<!– Grab Google CDN jQuery. fall back to local if necessary –> 

<script src=”http://ajax.googleapis.com/ajax/libs/jquery/1.4.2/jquery.min.js“></script> 

<script>!window.jQuery && document.write(‘<script src=”js/jquery-1.4.2.min.js”><\/script>’)</script>

  • Avoid unnecessary upgrades of jQuery, unless there are features, which you require or some plugins require. Stick to one version from the beginning. (ex. 1.5.1)
  • Avoid writing event handler attributes (onclick etc.), instead use live or bind methods to attach the respective event handlers.
  • Avoid mixing javascript code with jQuery code.
  • Cache any jQuery selector, if reused in multiple statements.
    Ex. Avoid $(“#x”).val(); $(“#x”).attr(“align”,”right”); Use var $x = $(“#x”); $x.val();$x.attr(“align”,”right”);
  • Ensure that you place ready function in your code. $(document).ready(function(){});
  • Use find method, instead of building a complex jQuery selector.

//Fine in modern browsers, though Sizzle does begin “running”

$(‘#someDiv p.someClass’).hide(); 

// Better for all browsers, and Sizzle never inits. 


  • Avoid misusing $(this).
    Ex. Use this.id instead of $(this).attr(‘id’)
  • Keep your code safe, by using noConflict() method or by passing jQuery.
    Ex. (function($){})(jQuery); or by wrapping it in a ready method.
  • Avoid declaring new jQuery selectors within foreach, instead declare them outside and reuse it inside the loop.
  • Use $.ajax instead of $.get or $.getJSON, because internally they call $.ajax.
  • Use JSON formats for communications.
  • Ensure that you move your jQuery codes to a separate javascript file, instead of inline scripts.
  • Compress javascript files for better performance.
  • Combine multiple css() calls or attr() calls into one. In case of attributes, you could also pass them as shown below: 
$(‘</a>’, {

    id : ‘myId’, 

    className : ‘myClass’, 

    href : ‘mytest.html’ 


  • Debugging:
    • Use Developer Toolbars and Inspectors to debug your code from client side. You do not need to perform deployments and builds to debug your jQuery code(s).
  • jQuery Cheat Sheet:
    • Always keep a jQuery cheat sheet handy with you to know about the list of functions available for you. Download here

Below are some more useful links you could check out:

Some words of caution:

  • $.ajax has issues in making cross domain AJAX calls. As a solution, you can get a patched version of $.ajax from the net.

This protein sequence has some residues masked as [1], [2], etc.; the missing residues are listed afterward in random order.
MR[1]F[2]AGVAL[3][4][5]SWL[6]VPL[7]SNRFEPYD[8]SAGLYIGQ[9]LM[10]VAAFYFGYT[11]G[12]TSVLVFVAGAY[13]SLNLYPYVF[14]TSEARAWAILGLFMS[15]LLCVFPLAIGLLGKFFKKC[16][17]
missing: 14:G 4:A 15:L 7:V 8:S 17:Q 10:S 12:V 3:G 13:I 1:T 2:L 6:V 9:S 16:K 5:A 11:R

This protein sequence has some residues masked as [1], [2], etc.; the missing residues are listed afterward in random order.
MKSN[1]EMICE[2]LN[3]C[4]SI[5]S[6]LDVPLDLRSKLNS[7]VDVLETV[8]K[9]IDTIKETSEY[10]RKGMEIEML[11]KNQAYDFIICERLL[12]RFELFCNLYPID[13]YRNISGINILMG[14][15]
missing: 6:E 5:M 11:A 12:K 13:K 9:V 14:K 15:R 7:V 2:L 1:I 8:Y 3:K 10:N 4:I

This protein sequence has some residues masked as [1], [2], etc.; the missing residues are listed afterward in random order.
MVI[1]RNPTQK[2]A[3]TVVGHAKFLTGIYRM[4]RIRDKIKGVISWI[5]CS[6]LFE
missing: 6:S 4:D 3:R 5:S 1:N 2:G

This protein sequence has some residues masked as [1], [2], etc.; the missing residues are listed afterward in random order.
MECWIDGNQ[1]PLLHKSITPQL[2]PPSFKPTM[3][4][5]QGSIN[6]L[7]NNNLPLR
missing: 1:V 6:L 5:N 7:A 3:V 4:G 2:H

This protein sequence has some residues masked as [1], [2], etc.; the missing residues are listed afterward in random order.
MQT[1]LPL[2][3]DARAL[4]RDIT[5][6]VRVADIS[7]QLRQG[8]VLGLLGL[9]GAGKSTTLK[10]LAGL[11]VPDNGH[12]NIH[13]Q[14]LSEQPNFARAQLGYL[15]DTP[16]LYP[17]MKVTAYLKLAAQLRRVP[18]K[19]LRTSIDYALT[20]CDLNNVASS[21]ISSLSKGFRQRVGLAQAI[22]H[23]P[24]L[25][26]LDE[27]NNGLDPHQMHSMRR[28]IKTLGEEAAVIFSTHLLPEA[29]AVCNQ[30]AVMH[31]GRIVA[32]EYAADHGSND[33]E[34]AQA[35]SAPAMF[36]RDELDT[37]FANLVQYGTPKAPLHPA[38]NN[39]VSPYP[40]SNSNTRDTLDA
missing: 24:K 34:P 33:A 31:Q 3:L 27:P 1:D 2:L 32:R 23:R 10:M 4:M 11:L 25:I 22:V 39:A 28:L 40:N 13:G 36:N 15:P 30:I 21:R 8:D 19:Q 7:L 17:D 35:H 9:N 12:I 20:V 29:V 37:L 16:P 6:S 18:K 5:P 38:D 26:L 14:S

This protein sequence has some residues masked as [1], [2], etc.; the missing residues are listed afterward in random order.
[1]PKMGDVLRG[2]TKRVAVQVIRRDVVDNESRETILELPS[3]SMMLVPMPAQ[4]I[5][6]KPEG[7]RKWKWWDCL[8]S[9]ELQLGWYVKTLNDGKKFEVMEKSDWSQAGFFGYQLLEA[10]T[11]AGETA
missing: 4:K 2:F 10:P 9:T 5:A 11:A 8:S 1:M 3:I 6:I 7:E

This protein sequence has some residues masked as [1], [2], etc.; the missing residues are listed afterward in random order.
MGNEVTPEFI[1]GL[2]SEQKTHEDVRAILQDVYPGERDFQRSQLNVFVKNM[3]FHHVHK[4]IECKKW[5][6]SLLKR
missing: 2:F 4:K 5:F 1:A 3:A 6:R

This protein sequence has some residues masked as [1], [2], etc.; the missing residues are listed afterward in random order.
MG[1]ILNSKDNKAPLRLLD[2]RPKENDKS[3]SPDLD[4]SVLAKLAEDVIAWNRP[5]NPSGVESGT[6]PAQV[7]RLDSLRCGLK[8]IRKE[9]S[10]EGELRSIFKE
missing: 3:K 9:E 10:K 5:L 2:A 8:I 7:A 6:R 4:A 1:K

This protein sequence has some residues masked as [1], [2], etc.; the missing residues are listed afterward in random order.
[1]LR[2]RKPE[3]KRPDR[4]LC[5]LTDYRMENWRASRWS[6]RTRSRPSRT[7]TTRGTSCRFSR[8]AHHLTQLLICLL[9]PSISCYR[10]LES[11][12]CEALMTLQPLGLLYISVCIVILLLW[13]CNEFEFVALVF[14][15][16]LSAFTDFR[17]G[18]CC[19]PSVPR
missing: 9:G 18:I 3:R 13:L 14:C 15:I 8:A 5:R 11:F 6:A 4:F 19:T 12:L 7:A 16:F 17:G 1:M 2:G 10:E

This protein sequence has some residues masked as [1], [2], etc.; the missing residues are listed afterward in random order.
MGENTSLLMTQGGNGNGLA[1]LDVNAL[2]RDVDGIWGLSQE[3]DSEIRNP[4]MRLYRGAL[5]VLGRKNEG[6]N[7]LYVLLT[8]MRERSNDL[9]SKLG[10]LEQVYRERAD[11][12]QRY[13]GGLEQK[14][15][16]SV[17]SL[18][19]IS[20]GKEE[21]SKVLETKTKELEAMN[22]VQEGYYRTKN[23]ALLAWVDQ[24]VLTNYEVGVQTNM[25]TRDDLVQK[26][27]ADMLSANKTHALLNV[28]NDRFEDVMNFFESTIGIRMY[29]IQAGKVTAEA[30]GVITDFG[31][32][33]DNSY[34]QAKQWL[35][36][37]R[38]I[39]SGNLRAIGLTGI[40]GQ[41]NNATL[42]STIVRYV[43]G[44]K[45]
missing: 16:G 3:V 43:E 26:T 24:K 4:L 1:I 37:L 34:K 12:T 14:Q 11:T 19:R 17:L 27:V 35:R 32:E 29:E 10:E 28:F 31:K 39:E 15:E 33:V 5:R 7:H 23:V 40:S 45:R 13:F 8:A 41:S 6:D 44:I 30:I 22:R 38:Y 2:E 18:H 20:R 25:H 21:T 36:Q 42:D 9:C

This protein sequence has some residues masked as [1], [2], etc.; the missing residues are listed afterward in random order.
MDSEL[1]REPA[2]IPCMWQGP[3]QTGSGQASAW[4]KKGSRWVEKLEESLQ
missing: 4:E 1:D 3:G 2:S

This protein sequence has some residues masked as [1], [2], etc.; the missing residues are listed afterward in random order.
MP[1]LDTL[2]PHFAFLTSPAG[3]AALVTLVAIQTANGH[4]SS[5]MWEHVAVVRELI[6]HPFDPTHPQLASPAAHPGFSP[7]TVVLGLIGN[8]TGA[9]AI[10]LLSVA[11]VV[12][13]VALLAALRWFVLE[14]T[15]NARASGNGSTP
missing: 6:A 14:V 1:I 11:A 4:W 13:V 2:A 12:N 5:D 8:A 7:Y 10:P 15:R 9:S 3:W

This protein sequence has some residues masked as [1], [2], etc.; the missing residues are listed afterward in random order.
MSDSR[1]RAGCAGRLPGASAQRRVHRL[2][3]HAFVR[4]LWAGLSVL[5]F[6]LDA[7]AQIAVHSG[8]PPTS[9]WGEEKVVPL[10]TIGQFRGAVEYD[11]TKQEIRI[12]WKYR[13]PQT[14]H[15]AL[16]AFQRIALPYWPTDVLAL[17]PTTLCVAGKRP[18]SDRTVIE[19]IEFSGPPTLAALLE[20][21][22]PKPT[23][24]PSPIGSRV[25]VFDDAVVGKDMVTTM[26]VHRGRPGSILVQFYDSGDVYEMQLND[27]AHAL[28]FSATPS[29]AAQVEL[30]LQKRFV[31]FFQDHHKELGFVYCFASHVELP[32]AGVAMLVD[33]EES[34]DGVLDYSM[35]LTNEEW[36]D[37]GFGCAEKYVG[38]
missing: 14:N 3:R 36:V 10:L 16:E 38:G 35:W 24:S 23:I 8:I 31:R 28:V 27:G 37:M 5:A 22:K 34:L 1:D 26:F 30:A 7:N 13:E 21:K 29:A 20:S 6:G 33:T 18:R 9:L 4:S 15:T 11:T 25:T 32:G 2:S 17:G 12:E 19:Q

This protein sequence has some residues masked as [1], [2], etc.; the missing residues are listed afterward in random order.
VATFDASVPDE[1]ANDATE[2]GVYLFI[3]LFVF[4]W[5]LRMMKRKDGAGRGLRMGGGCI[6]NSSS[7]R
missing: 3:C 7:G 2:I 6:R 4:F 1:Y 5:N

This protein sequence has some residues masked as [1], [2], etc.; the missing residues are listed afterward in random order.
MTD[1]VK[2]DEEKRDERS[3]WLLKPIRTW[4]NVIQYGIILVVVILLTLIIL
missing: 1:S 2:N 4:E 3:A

• Avoid http request on https sites. Your user will be prompted with a nagging security popup, which on rejection can break your request.
  • Avoid loading multiple jQuery versions.
  • Majority of the jQuery plugins are browser compatible, but NOT ALL. Read the plugin documentations carefully and use them judiciously.

This might appear to be a drop from the ocean. But it will guide them in the right direction.

Generate JSON string output in C#

This is one of the most widely used and very useful script that you could use in your web services/ WCF services/ Handlers or any place wherein you require a JSON string to be passed to the client/ consumer.

We make use of the Serialize method in JavaScriptSerializer class in C# under the following namespace:

using System.Web.Script.Serialization;

The code snippet below show how its done:

//Namespace for the JavascriptSerializer object

using System.Web.Script.Serialization;

public string GenerateJSONString(List<myObject> myCustomList)


//Initialize the JavascriptSerializer object   

JavaScriptSerializer serializer = new JavaScriptSerializer();

//Initialize a stringbuilder object to hold the final JSON output     

StringBuilder jsonBuilder = new StringBuilder();

//Generate the JSON string

serializer.Serialize(myCustomList, jsonBuilder);

//Return the JSON string

return Convert.ToString(jsonBuilder);


This code is just a framework to get to know that the JavascriptSerializer could help you generate JSON string with ease.

In the client side, you could use jQuery.parseJSON(JSONstring); and then parse this JSON string using the myObject properties. Remeber that parseJSON was added in jQuery v1.4.1.